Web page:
My new paper, “Collateral Visibility: Police Body Cameras, Public Disclosure, and Privacy,” on body-worn camera adoption, privacy, and public access to BWC footage has been accepted by the Indiana Law Journal! The draft (which is undergoing an update) is available on SSRN (http://ssrn.com/abstract=2740377). All comments, corrections, etc. are welcome.
The abstract follows:
Law enforcement use of body-worn cameras has recently become a subject of significant public and scholarly debate. This article presents the findings from an empirical examination of the legal and social implications of body-worn camera adoption by two police departments in Washington State. In particular, this study focuses on the public disclosure of body-worn camera footage under Washington State’s Public Records Act (PRA), provides an analysis of state privacy and access to information law, and presents empirical findings related to officer attitudes towards—and perceptions of—the impact of these laws on their work, their own personal privacy, and the privacy of the citizens they serve. The law in Washington State requires law enforcement agencies to disclose substantial amounts of footage, and options for withholding footage based on privacy grounds are very limited under the PRA and recent Washington State Supreme Court case law. Additionally, broad public records requests for body-worn camera footage have posed significant problems for civilian privacy. Police officers report strong concerns about public disclosure of their footage, largely because of the potential for such footage to impact civilian privacy interests, and officers also report high levels of disagreement with the current requirements to disclose most footage to any member of the public. However, officers are supportive of limited access policies that would allow individuals connected to an incident to obtain footage. This article concludes by making a normative argument for restricting public access to some body-worn camera footage on privacy grounds while still preserving adequate space for robust civilian oversight and police accountability.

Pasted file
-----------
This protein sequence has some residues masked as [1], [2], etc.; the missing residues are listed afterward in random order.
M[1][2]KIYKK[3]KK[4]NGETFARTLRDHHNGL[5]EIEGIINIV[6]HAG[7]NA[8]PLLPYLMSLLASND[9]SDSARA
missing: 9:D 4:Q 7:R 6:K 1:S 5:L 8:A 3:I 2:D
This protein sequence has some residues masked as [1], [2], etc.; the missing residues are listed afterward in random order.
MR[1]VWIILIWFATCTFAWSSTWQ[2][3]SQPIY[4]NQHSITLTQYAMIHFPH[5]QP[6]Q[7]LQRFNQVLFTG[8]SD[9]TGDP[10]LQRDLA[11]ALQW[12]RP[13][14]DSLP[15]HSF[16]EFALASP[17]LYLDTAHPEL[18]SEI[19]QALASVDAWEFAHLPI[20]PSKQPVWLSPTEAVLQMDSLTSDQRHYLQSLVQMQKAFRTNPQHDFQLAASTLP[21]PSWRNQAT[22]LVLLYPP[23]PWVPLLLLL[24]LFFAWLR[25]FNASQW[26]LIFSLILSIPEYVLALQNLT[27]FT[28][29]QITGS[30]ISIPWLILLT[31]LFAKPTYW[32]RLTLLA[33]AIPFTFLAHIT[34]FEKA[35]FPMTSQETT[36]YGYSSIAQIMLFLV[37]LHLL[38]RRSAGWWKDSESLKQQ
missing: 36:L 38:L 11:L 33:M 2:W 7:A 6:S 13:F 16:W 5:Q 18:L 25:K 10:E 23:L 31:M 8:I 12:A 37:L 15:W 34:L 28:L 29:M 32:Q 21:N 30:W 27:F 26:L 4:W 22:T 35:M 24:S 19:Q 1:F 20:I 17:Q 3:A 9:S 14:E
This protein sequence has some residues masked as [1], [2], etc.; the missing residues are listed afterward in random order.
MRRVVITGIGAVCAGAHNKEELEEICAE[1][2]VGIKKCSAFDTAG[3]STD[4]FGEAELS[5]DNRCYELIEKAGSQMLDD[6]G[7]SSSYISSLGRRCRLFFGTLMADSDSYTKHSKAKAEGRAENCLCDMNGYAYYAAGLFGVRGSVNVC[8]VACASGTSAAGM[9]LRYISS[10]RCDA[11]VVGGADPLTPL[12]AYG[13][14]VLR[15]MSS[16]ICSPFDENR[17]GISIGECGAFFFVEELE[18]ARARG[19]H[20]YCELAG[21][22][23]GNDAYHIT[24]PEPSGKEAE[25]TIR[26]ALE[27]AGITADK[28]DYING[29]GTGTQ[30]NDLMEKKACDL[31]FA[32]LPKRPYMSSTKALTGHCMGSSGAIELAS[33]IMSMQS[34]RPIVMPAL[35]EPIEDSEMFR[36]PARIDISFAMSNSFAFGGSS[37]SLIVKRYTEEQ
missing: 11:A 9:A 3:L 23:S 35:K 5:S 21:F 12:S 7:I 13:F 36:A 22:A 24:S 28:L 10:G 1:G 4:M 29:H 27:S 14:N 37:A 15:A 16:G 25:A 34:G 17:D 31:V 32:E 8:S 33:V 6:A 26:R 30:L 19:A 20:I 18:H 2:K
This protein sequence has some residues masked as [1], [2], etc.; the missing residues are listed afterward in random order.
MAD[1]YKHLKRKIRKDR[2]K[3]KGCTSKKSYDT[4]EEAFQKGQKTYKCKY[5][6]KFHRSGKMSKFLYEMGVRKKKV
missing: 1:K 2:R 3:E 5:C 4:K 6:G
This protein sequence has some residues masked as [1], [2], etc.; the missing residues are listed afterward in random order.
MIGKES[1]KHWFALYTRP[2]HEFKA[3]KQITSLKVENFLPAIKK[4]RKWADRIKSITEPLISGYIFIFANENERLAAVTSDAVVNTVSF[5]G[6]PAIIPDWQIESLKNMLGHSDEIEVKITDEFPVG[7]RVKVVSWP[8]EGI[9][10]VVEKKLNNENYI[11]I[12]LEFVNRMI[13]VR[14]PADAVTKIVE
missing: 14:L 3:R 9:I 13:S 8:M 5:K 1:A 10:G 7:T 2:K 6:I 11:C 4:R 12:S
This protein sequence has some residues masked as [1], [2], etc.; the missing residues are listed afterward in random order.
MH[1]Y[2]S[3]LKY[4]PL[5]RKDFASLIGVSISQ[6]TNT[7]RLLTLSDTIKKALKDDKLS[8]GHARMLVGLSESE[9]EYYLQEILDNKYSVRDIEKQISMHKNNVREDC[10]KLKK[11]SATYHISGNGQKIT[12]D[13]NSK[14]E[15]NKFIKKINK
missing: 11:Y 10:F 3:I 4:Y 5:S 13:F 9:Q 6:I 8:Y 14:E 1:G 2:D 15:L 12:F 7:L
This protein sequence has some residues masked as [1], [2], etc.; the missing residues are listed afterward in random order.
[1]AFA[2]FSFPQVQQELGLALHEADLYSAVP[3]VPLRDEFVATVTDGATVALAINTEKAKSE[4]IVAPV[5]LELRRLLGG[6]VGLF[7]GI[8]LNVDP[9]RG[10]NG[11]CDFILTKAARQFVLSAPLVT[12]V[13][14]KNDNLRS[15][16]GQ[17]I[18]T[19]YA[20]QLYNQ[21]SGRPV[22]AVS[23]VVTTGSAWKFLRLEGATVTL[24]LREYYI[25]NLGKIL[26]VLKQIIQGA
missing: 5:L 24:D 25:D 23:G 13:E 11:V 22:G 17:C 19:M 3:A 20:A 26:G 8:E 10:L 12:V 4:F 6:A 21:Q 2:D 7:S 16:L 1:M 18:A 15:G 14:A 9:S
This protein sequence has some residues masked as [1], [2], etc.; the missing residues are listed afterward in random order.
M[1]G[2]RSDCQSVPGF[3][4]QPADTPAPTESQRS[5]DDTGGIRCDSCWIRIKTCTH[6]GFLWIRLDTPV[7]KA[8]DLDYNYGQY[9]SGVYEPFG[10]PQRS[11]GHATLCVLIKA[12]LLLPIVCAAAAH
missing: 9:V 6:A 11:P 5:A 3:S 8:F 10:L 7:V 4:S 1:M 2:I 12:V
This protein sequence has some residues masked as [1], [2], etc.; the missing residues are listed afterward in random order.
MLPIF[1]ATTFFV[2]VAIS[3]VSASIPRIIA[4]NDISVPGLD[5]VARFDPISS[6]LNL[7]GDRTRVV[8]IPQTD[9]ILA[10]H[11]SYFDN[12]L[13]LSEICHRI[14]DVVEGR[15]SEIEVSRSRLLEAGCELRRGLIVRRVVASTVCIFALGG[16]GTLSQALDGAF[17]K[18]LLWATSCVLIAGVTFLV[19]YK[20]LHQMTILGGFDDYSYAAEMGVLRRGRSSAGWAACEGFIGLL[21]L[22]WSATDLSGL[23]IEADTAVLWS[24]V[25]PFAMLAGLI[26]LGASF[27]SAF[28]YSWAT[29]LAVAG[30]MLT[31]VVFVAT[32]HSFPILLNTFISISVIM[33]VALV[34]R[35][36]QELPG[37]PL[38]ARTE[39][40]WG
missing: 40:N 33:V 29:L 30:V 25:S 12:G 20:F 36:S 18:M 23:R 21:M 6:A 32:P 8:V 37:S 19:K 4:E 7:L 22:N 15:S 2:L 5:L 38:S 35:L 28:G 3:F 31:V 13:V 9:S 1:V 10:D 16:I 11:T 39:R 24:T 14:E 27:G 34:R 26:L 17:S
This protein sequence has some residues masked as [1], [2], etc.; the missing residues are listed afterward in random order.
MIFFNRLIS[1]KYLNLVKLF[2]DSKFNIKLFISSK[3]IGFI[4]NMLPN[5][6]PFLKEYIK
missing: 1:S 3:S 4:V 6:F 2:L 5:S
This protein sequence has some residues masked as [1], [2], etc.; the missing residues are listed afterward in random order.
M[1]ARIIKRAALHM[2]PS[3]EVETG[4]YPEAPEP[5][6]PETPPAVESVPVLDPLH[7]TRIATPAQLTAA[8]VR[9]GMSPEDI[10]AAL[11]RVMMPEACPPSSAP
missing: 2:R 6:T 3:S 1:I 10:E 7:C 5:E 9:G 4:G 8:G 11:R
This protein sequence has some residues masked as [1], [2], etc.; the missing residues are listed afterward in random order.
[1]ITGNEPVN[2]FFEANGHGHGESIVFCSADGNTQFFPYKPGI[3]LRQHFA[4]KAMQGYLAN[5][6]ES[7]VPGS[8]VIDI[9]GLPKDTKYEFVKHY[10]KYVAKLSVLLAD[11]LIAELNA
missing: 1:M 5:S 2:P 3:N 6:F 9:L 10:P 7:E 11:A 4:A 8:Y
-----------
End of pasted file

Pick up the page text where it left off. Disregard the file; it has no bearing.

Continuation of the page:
I presented two papers at the Amsterdam Privacy Conference – one on ALPR database disclosures by police departments under freedom of information law and the other on body-worn camera adoption by police in the United States. Members of my research team at TILT also organized a panel on privacy ‘bubbles’ in public space related to our longer-term research project on re-imagining privacy for the twenty-first century.
At Privacy Law Scholars Conference (PLSC) –Amsterdam,we had our paper, A Typology of Privacy and the Right to Privacy, workshopped by a wonderful group of scholars from all over Europe and North America! I also led a session and commented on a paper by Arno Lodder about legal regulation of police use of web-crawling technologies.
This is a simple but interactive visualization I’ve created as part of my investigation of ALPR database disclosures by police departments around the United States. Other visualizations can also be seen here.
I am featured in a story from today’s All Things Considered on National Public Radio (NPR) on the topic of automated license plate reader (ALPR) data. I discuss some of my preliminary data analysis using a few databases received from the Seattle Police Department under state freedom of information law.
My second post in a two-part series on metadata surveillance and liberty has been posted to the Digital Media Law Project’s blog (DMLP Blog).
The International Covenant on Civil and Political Rights (ICCPR), a widely ratified international human rights treaty, includes provisions that relate to liberal and republican conceptions of freedom that are relevant to current discussions about mass government surveillance and communications intelligence gathering. Article 17 of the ICCPR states that, “No one shall be subjected to arbitrary or unlawful interference with his privacy, family, home or correspondence, nor to unlawful attacks on his honour and reputation.” Article 18 guarantees the freedoms of thought, conscience, and religion, and Article 19 guarantees the “right to hold opinions without interference” and the “right to freedom of expression.” The European Convention on Human Rights, an important regional – rather than truly international – treaty, also provides similar protections, as do the constitutions and charters of many other democratic countries. The relevance of these treaties and philosophical accounts of freedom are tied directly to all three of the questions posed in my first post in this series but, I think, they are most interesting when applied to the third question: what transparency and oversight mechanisms ought to govern the collection of communications information by governmental intelligence agencies?
I have just written a new post for the Digital Media Law Project’s blog about some of the implications of government metadata surveillance. For the full post, which was posted today, go to the DMLP Blog.